In the dustup over whether it is a good idea to sort Twitter posts by authority – defined as the number of followers one has – John Naughton rises above the cloud to see a larger fallacy in the discussion: The number of followers one has does not equal authority. It stands for influence (or I’d say, it is a proxy for attention – and then, in some cases, influence).
The problem Naughton sees is the same one that plagues analysis of online discussion using media metrics. In mass media, of course, big was better because you had to be big to own the press: Mass mattered. We still measure and value things online according to that scale, even though it is mostly outmoded. Indeed, we now complain about things getting too big – when, as Clay Shirky says, what we’re really complaining about is filter failure. That is why Loic Le Meur suggested filtering Twitterers by their followers; he’s seeking a filter.
The press was the filter. And the press came to believe its own PR and it conflated size with authority: We are big, therefore we have authority; our authority comes from our bigness.
But the press, of all parties, should have seen that this didn’t give them authority, for the press was supposed to be in the business of going out to find the real authorities and reporting back to what they said. This is why I always cringe when reporters call themselves experts. No, reporters are expert only at finding experts. Now to put this back in Twitter terms: Reporters don’t have authority. They have attention and possibly influence because they have so many followers. But that doesn’t give them authority. There’s the fallacy Naughton pinpoints.
“So we need to unpack the concept of ‘authority,’” Naughton argues.
One way of doing that is to go back to Steven Lukes’s wonderful book in which he argues that power can take three forms: 1. the ability to force you to do what you don’t want to do; 2. the ability to stop you doing something that you want to do; and 3. the ability to shape the way you think.
In my experience, the last interpretation comes closest to describing the authority of the blogosphere’s long tail. It’s got nothing to do with the number of readers a particular blog has, but everything to do with the intellectual firepower of the blog’s author.
Naughton argues that the number to manage on Twitter is the Twitter_index – that is, the proportion of followers to (what?) followees. He believes it ought to be 1.0 – that is, equal – “otherwise one gets into the online celebrity, power-law nonsense that Le Meur describes.”
I wouldn’t go quite that far, but I’ll go halfway there. When I wrote for TV Guide and People, I supposedly had an audience northward of 20 million. I’ll hasten to say that was utter bullshit on many levels – the idea that one could trust syndicated research to count readers (as opposed to purchasers) and the presumption that every reader read every page (or ad – which is the real bubble in old media). Still, those were the numbers we bragged about, as if they gave us authority.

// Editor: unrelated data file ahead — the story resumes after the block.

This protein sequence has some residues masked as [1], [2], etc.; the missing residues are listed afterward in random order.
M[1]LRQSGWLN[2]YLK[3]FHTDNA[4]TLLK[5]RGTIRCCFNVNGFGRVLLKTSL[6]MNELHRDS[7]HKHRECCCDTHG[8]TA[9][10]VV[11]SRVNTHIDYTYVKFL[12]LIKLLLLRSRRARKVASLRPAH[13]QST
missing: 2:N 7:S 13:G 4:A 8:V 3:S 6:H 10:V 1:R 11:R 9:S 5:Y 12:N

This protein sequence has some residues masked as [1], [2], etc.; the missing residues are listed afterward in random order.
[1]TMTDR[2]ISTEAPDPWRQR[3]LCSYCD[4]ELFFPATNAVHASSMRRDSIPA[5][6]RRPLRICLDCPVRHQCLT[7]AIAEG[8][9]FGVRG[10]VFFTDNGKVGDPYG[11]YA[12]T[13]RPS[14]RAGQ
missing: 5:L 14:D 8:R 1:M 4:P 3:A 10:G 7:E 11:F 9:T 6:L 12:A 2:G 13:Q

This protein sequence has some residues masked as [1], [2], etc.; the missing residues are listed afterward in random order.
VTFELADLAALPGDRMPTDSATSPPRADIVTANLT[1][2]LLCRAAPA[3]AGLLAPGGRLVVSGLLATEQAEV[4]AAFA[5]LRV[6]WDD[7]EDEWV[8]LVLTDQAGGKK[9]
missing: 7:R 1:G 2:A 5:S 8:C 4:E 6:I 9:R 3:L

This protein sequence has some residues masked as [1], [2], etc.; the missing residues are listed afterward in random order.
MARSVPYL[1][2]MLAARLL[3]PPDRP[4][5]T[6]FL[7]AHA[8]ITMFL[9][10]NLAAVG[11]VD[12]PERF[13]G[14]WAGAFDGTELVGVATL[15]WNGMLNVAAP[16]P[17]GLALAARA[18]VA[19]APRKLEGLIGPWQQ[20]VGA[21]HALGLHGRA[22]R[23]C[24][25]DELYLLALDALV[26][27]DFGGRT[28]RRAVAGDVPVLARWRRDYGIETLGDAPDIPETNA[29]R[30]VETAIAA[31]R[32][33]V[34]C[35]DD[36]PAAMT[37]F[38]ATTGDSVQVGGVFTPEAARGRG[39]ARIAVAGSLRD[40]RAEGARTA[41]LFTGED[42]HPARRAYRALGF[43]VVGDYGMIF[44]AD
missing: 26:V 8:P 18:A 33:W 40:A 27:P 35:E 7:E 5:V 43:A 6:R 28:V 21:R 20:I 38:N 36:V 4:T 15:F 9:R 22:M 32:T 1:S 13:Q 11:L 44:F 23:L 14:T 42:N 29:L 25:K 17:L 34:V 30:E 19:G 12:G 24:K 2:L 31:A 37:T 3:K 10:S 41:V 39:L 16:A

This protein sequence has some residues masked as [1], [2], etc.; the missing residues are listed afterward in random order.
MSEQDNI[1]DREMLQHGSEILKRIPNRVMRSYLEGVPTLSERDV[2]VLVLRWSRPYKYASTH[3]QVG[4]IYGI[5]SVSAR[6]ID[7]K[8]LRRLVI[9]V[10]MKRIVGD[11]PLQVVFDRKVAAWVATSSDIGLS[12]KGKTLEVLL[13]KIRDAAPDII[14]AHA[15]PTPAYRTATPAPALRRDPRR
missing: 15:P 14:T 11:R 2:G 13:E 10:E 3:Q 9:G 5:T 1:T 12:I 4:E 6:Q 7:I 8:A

Dare I say that this blog gives me more authority – in Naughton’s and Lukes’ terms – than those publications did? My hackneyed example of Dell Hell reached more people in a more meaningful way than any review of Babylon 5 (though I still get in trouble for panning it).
But note well that the authority in Dell Hell was not me. I didn’t have authority (I didn’t write about PCs or pretend to any expertise in customer service). It was my message that had authority or at least relevance, as that was the reason it was passed around. And it was the passing around that invested it with authority.
So to that extent, Le Meur’s not wrong when he tries to find a way to express and calculate the idea that it’s not the author who holds authority but his or her audience. But his critics are also right when they say that number of followers won’t get him there. I think there is no easy measure, but if it exists it will be found instead in relationships: seeing how an idea spreads (because it is relevant and resonates) and what role people have in that (creating the idea, finding it, spreading it, analyzing it) and what one thinks of those people (when MrTweet.net tells me that John Naughton follows someone, I’ll see more authority in that than, say, whom Robert Scoble follows – no offense, Robert – because Naughton is so highly selective). That is what the totality of the press-sphere will also look like as various players add varying value to add up to a whole (and in 3D, the sphere will look different to each of us, so one-size-fits-all measurements will become even more meaningless).
Part of the problem in the Twitter discussion is also that the number of followers is, in the end, a proxy for celebrity while links – which Google PageRank and, for better or worse, Technorati value – come closer to measuring at least relevance. As old media faced more and more competition it became more and more about fame (and that was when access to the celebrity became more valuable than access to the audience). The internet’s value is that it is more about relevance. So I think the reason some people reacted so much from the gut against Le Meur’s suggestion is that it unwittingly corrupted the new world with the crass celebrity of the old. The last thing we need or want in the web is Nielsen ratings.
: LATER: Case in point: Tim O’Reilly kindly retweets my link to this post and then I watch it get re-retweeted again and again. That happens because it’s O’Reilly retweeting and he has authority not becauase he has the most followers – though he has many – but because he’s smart and respected (he has authority); it also happens, perhaps, because my post is relevant to a discussion. Message + spreader (or author) comes closer to authority than mere reader ratings.